There is no other grape quite like Northwest Italy’s Nebbiolo.
Named after the fog (nebbia) which permeates much of the region, the grape creates a full-bodied wine that is high in acidity and tannin. It is rich with earthy character — to an extent unlike any other grape I’ve encountered.
Sample a single-vineyard Barolo next to a single-vineyard Barbaresco and you’ll discover how Nebbiolo absorbs the attributes of the land and climate, and then (seemingly) reads them out loud to you in subtle differences of acidity, tannin, fruit and aromatics.
However, for all the acclaim and attention that Barolo and Barbaresco have earned, there are a handful of other Italian appellations that produce amazing Nebbiolo-based wines. Of them, Gattinara is perhaps most notable. In fact, I’d wager to say that some Gattinara can go toe-to-toe with many of the acclaimed bottlings of Barolo and Barbaresco, but for half the price.
If you haven’t tasted Gattinara, let this be your guide.
3 Reasons to Try Gattinara
Poor Man’sWise Man’s Barolo – Gattinara may not carry the prestige of Barolo, but it carries a similar gravitas and delicious profile. Whether you want to always have a classy Nebbiolo on hand, or you want to get a Nebbiolo as a gift for a friend, Gattinara is worth considering.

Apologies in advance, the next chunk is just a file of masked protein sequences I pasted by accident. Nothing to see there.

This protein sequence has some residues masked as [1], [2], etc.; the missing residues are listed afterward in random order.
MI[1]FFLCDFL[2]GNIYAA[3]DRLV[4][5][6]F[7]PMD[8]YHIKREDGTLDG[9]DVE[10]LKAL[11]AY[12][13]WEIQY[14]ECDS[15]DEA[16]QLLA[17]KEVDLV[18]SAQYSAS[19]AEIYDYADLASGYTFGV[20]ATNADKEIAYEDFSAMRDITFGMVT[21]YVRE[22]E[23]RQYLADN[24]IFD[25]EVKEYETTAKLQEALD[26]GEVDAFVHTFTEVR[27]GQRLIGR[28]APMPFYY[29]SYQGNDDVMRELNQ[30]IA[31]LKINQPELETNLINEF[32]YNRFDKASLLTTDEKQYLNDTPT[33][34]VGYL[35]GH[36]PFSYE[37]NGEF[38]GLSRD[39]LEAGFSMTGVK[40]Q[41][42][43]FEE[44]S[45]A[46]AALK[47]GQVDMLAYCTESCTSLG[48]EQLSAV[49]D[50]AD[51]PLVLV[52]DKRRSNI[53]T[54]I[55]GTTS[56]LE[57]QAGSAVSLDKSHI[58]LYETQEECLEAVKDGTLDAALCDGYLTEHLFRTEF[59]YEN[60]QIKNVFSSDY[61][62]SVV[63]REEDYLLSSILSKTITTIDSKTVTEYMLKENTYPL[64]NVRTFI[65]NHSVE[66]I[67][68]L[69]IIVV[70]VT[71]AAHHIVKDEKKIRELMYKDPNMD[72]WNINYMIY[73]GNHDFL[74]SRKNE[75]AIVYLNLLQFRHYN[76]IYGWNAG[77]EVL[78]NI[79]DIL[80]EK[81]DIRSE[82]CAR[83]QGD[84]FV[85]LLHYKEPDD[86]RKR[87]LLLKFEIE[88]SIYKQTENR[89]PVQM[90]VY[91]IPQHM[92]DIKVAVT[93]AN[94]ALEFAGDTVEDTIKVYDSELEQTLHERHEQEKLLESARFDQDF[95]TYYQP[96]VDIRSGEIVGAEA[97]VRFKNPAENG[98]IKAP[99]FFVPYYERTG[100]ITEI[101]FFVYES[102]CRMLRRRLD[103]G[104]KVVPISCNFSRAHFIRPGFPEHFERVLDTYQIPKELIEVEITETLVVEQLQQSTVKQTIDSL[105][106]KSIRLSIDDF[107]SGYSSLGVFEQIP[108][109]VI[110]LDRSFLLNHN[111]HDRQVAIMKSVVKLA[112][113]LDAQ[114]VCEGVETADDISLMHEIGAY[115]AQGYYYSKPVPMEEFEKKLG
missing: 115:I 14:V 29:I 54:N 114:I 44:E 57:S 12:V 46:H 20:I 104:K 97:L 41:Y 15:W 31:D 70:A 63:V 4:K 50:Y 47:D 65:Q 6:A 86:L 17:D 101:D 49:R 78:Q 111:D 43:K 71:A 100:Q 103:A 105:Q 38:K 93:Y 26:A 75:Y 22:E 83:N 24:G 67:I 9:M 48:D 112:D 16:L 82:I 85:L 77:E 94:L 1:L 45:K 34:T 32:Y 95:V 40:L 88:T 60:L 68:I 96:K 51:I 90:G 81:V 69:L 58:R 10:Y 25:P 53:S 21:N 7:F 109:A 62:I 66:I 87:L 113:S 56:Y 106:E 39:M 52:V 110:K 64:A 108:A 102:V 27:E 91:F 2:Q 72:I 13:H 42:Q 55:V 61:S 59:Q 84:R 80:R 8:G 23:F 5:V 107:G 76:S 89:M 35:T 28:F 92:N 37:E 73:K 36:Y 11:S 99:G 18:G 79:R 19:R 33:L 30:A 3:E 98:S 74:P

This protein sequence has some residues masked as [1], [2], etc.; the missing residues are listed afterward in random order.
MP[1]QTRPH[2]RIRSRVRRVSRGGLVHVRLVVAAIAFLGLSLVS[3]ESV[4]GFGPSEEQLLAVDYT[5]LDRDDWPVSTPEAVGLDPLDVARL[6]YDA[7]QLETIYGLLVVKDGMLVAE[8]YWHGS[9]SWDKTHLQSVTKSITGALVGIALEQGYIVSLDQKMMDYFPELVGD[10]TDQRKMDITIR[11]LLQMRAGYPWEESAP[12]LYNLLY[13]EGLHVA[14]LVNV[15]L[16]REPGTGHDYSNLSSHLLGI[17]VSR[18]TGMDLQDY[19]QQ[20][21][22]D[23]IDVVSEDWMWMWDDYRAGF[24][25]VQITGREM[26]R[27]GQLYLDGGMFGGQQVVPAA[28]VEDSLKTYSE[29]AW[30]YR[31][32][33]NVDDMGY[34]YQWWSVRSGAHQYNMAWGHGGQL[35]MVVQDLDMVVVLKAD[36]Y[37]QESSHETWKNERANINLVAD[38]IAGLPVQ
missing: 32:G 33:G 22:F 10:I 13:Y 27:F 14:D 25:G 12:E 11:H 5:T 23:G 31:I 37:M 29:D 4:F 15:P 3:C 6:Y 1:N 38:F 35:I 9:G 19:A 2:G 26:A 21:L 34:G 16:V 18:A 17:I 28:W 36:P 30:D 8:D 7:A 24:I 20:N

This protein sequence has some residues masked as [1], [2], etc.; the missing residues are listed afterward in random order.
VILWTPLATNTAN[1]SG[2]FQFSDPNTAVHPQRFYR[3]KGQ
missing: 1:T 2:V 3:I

- You Prefer Barbaresco to Barolo – It is a cliché that Barbaresco is the feminine counterpart to the masculine Barolo. But there is some truth to it, and if you find the more delicate, elegant and conversational style of Barbaresco to be more to your liking, then — again — Gattinara is worth considering.
- You Can Buy Them With Significant Age – Not to double up on the value talking points, but I’ve frequently come across Gattinara in wine shops and online with eight-plus years of aging, selling for $30 or less. Given how Nebbiolo improves with ample aging, this kind of value buy shouldn’t be ignored.
About the Appellation and Its Wine
Situated in the foothills of the Alps, northwest of the city of Novara and south of Lake Orta, Gattinara lies in the province of Piedmont. Because it shares the Piedmont stage with two of Europe’s most titanic wines, it is chronically overshadowed.